Upon his return to America in 1946, Dodd began the private practice of law in Hartford and entered Connecticut politics. He sought the Democratic nomination for governor in 1948 against a better-known candidate, Chester Bowles, without ever formally announcing his candidacy. Democratic State Chairman John M. Bailey threw his support behind the more liberal Bowles. Bailey then began a “Draft Dodd” movement for Lieutenant Governor, but Dodd refused to join what he perceived as a sellout to Communist sympathizers. He focused instead upon civic, charity, and service work. In 1950 Dodd returned to public life to campaign vigorously on behalf of Connecticut Senator Brien McMahon against Wisconsin Senator Joseph McCarthy’s efforts to unseat him. Despite his ardent anticommunism, Dodd resisted the overly zealous red-baiting of the Cold War. McMahon triumphed in the ensuing election and Democrats encouraged Dodd to pursue a political career. Dodd won election to Congress from the First Congressional District in 1952 and was reelected two years later. He was the only Connecticut Democrat to sit in the U.S. House during this period. Dodd served on the Government Operations and Foreign Affairs Committees, as well as the Select Committee to Investigate Communist Aggression. After unsuccessfully running for the U.S. Senate in 1956 against Republican incumbent Prescott Bush, Dodd ran again and defeated Republican William A. Purtell in 1958. Earlier that year he had received the Commander of the Order of Merit award from the President of Italy for counsel provided to help prevent a Communist seizure of power.

President Johnson briefly considered naming Dodd as his vice-presidential running mate in 1964, but opted instead for Senator Hubert Humphrey. The publicity surrounding the vice-presidential selection may have served as a reward for Dodd’s support of Johnson during the 1960 presidential campaign. In 1964 Johnson enthusiastically endorsed Dodd during a campaign swing through Connecticut and Dodd won his second Senate term with a landslide victory over former Republican Governor John Davis Lodge.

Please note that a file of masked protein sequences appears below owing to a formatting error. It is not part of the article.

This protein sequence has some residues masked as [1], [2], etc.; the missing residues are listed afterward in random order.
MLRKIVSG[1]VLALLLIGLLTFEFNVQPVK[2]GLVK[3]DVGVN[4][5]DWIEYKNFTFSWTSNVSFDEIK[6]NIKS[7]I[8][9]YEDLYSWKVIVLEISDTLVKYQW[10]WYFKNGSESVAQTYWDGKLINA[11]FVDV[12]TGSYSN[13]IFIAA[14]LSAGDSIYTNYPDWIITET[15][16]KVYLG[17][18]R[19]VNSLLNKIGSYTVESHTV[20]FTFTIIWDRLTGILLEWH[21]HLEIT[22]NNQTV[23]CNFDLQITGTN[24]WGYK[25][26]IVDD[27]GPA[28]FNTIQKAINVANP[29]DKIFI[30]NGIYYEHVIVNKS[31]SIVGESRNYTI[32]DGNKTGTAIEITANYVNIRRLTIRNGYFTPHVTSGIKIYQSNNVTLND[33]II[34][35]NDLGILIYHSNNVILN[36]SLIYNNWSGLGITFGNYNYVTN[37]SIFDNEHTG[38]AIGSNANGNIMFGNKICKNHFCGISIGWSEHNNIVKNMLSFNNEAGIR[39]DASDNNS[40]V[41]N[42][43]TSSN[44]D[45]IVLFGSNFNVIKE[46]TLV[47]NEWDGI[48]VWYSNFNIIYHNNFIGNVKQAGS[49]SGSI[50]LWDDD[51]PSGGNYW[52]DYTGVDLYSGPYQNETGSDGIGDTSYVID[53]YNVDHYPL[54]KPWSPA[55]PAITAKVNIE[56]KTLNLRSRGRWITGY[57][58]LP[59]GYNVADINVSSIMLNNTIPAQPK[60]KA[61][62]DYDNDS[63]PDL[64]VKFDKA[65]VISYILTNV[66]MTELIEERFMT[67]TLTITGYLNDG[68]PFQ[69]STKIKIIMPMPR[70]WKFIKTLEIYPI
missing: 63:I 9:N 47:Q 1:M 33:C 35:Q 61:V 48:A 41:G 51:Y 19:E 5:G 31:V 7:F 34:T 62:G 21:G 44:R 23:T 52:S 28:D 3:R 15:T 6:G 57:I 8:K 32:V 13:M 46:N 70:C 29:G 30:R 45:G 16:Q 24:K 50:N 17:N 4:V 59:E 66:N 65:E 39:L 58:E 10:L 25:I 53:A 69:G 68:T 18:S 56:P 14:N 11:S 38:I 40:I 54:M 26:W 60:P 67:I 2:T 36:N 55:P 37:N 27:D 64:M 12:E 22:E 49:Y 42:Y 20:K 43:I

In 1966 allegations of financial impropriety surfaced against Thomas Dodd. The Senate began holding hearings the following year to investigate Dodd for his alleged transgressions. Senator Russell Long (D-La.) conducted a vigorous and ultimately unsuccessful campaign to clear Dodd’s name. The Senate voted 92-5 to censure him for diverting public funds for private use (primarily through the use of testimonial dinners). He escaped censure on the charge of double billing the government by a vote of 51-45. In 1970 Dodd withdrew his name from consideration by the Democratic State Convention after learning that he would not receive renomination for the Senate. He proceeded to mount an unsuccessful independent campaign against Republican Lowell Weicker and Democrat Joe Duffy. One young liberal Democrat working for Duffy was a young Arkansan, named Bill Clinton. 

Dodd retired from public life following Weicker’s triumph. He died in his Old Lyme home on 24 May 1971, at the age of 64.